Or do you mean indirectly, as in attacking and eating livestock, cats and dogs, etc.? That can certainly happen (though some people seem to think that if anything's doing this, it must be coyote, when it might actually be the neighbor's dog.)

-- I just googled this and came up with the following:

http://www.humanesociety.org/animals...es_people.html

Quote:
Coyote attacks on people are very rare. More people are killed by errant golf balls and flying champagne corks each year than are bitten by coyotes. [. . . ] There have only been two recorded incidences in the United States and Canada of humans being killed by coyotes.
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  #47  
Old 09 September 2014, 07:32 PM
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Quote:
Originally Posted by thorny locust View Post
Coyote's got plenty brains enough to figure out where there's lots of dinner in unclaimed territory.
Doesn't even take brains for that - 'follow the food source' is about as basic as it gets. Even plants grow toward the sunshine
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  #48  
Old 09 September 2014, 07:38 PM
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Quote:
Originally Posted by thorny locust View Post
Do you mean directly? While I'm sure it's at least theoretically possible, I haven't heard of coyote attacks on humans; though I might have just missed something.

Or do you mean indirectly, as in attacking and eating livestock, cats and dogs, etc.?
Both.

http://www.cbc.ca/news/canada/nova-s...reton-1.779304

This was big news a couple of years ago (happened not too far from my Dad's home town). Cape Breton has seen a disturbing increase in coyote attacks on humans and animals with several people injured.

http://www.thestar.com/news/canada/2...on_humans.html

Quote:
According to Park officials there have been between six to 10 incidents at the Cape Breton park involving coyotes and humans since last fall.
When I was tracking coyotes in the '80s, we were told that they would not kill, but they could become seemingly aggressive, especially if we unknowingly trod near their lairs.

I never witnessed anything than us tracking a coyote who was tracking us.
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  #49  
Old 09 September 2014, 08:45 PM
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I have heard that when coyotes cross breed with dogs, they lose their fear of humans and hence become more prone to attack. But I think this may be something I heard from a friend of a friend.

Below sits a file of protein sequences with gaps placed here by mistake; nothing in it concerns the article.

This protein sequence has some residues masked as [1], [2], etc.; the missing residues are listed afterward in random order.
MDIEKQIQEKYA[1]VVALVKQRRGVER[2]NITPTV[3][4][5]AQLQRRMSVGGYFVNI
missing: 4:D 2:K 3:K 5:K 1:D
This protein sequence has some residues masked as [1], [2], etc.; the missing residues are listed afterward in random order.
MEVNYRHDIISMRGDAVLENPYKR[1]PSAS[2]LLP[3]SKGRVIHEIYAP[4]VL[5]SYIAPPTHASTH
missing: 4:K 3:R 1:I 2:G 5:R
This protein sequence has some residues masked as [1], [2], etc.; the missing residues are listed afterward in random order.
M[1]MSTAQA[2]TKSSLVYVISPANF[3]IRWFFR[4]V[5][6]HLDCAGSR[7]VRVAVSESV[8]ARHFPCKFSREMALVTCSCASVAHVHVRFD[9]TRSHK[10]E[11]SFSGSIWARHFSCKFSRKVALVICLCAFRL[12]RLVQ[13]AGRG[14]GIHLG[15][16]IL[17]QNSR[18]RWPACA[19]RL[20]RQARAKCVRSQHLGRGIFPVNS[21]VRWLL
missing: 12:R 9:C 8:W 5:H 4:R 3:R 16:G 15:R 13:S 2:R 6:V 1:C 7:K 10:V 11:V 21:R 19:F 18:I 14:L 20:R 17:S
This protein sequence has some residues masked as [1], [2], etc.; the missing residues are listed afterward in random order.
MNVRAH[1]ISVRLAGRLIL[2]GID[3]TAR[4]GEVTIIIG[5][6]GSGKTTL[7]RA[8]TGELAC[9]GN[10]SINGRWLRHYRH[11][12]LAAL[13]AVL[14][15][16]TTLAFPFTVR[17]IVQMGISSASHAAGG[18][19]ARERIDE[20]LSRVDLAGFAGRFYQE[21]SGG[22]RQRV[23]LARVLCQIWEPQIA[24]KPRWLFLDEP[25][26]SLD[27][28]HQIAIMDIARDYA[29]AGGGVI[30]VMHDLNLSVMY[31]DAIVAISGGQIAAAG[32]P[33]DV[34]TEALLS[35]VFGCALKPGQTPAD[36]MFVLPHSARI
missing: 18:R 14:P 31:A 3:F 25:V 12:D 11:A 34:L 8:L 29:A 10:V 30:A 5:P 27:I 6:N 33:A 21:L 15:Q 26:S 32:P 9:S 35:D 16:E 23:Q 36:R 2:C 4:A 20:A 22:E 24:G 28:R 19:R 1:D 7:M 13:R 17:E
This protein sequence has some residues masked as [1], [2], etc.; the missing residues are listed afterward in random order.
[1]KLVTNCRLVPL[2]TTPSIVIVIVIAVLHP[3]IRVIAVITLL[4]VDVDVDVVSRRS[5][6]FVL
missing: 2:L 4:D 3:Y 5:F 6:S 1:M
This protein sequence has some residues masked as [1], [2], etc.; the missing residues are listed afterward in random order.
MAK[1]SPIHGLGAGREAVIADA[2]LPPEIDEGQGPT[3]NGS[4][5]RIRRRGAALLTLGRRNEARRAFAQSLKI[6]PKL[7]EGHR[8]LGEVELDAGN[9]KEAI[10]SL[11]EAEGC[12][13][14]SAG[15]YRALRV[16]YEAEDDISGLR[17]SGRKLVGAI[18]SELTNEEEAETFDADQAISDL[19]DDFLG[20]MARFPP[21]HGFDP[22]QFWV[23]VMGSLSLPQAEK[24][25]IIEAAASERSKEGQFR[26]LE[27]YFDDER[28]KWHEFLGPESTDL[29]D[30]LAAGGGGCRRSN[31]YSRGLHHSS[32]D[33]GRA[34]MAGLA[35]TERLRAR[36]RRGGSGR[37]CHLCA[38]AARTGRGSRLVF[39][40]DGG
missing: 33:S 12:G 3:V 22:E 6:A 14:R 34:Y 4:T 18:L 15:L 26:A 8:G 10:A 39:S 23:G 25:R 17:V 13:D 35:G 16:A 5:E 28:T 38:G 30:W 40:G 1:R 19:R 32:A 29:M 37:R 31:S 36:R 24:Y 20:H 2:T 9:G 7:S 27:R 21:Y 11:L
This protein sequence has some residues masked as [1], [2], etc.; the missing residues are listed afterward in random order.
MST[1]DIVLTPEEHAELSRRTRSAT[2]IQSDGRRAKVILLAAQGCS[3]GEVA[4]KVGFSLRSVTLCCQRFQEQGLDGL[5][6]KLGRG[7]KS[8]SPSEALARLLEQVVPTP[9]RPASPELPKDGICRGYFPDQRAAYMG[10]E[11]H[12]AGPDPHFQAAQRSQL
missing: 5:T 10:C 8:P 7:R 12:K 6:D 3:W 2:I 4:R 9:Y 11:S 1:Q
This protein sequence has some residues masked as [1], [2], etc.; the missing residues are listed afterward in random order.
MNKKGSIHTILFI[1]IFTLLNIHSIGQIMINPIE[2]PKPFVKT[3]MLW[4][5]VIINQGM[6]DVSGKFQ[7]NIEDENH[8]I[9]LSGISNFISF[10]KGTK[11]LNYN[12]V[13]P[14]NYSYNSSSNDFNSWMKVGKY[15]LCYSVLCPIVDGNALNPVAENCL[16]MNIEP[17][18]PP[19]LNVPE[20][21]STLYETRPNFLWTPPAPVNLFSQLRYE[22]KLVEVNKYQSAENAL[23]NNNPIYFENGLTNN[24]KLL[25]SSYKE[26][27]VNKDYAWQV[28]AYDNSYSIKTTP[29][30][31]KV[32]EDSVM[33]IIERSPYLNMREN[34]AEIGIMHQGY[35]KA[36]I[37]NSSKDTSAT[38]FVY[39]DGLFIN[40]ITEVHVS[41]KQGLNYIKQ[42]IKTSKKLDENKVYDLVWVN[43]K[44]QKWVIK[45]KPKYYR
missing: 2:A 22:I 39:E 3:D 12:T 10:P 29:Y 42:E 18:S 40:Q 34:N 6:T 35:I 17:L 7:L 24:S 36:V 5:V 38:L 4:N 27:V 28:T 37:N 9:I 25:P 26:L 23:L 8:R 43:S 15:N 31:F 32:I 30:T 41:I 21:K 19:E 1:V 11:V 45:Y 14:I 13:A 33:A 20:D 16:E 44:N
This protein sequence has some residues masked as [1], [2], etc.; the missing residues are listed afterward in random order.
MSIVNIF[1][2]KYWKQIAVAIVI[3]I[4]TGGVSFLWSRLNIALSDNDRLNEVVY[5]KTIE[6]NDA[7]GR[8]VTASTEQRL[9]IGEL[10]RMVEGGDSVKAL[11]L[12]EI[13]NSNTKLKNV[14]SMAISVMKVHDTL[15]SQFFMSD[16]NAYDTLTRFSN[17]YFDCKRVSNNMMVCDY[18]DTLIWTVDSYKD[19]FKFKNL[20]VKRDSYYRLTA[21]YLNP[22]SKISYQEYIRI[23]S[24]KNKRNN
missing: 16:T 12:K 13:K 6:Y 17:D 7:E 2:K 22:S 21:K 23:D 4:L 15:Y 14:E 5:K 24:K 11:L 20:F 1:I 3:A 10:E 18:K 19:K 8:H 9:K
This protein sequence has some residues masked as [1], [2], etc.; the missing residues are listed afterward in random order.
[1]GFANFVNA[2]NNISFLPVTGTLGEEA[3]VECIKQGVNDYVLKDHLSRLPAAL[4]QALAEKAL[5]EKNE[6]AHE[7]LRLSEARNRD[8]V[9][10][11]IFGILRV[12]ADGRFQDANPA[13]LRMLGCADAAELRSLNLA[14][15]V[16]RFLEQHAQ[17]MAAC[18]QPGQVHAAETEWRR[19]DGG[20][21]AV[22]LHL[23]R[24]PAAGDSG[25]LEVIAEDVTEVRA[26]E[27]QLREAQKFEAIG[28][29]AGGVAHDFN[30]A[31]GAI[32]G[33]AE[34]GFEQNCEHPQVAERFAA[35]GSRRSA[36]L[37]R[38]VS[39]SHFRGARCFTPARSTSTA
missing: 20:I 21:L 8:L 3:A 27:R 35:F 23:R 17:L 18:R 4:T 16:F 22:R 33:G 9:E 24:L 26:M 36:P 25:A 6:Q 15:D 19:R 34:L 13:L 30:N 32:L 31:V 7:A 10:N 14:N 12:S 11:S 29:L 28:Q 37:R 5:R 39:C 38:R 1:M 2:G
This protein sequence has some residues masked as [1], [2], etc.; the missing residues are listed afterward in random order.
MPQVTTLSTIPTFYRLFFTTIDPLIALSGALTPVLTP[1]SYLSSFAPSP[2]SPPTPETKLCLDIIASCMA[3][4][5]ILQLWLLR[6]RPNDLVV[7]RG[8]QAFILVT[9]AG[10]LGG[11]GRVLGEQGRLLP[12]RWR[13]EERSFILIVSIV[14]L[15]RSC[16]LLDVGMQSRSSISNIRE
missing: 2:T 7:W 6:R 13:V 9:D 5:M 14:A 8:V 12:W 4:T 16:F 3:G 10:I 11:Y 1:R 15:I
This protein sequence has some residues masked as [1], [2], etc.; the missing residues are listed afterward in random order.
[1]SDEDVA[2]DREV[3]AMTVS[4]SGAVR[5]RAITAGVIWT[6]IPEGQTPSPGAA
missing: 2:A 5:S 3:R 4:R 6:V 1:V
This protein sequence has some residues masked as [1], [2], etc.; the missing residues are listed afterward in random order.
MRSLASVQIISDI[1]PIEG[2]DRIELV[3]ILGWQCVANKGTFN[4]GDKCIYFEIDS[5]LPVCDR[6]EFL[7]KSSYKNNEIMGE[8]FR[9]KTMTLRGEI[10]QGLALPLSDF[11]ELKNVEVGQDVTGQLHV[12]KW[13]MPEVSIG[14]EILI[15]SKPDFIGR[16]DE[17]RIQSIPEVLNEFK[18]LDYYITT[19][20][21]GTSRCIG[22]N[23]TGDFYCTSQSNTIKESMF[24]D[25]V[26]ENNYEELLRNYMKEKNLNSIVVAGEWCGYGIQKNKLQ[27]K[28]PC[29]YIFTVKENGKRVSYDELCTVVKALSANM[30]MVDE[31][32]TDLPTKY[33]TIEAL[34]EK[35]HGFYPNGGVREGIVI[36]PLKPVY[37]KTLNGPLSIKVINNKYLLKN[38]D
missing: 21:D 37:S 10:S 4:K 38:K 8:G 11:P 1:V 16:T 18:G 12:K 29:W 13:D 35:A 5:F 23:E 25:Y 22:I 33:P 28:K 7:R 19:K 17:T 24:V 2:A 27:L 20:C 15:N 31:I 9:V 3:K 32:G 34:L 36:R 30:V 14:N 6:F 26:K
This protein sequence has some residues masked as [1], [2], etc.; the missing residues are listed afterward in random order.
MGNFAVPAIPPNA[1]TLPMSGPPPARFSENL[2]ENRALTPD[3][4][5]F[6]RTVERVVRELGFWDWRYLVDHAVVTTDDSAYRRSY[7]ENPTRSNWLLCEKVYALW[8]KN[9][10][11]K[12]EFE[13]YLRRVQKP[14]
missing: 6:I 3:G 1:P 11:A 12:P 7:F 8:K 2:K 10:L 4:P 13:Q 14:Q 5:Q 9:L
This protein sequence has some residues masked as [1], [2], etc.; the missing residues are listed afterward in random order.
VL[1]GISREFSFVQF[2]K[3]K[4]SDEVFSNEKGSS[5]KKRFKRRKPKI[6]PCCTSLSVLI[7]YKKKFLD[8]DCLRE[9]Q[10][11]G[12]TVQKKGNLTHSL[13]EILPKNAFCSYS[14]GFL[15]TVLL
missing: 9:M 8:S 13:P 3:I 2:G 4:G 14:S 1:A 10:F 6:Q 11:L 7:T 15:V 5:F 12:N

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  #50  
Old 09 September 2014, 09:00 PM
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I've heard the same thing about dog-wolf hybrids. And it was from the same source, too!
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  #51  
Old 09 September 2014, 10:34 PM
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Quote:
Originally Posted by UEL View Post
This was big news a couple of years ago (happened not too far from my Dad's home town).
I think that's one of the two cases in my earlier link -- while mine doesn't name the person or give her profession or a specific location, her age, the general area, and the year of the story all match.

It does seem that hazing attacks on coyote, and in some cases occasional shooting, may be needed to keep them from making the mistake of coming to think that humans aren't dangerous.

Around here there are people who hunt them and they are also sometimes trapped; so that might be keeping them cautious. I've heard someone say that a coyote stood its ground briefly on seeing him (it occurs to me to wonder if there were cubs in the area); but I haven't heard of them actually attacking humans. I hear them quite often; but I almost never see one, and, the one time I did, it was heading elsewhere; in a medium trot, not at a panic run, but I wasn't very close.

I keep the cats and dog in at night, though. And, given a choice, I would not approach a coyote -- though I suspect that approaching slowly would be safer than running, as long as they were able to retreat.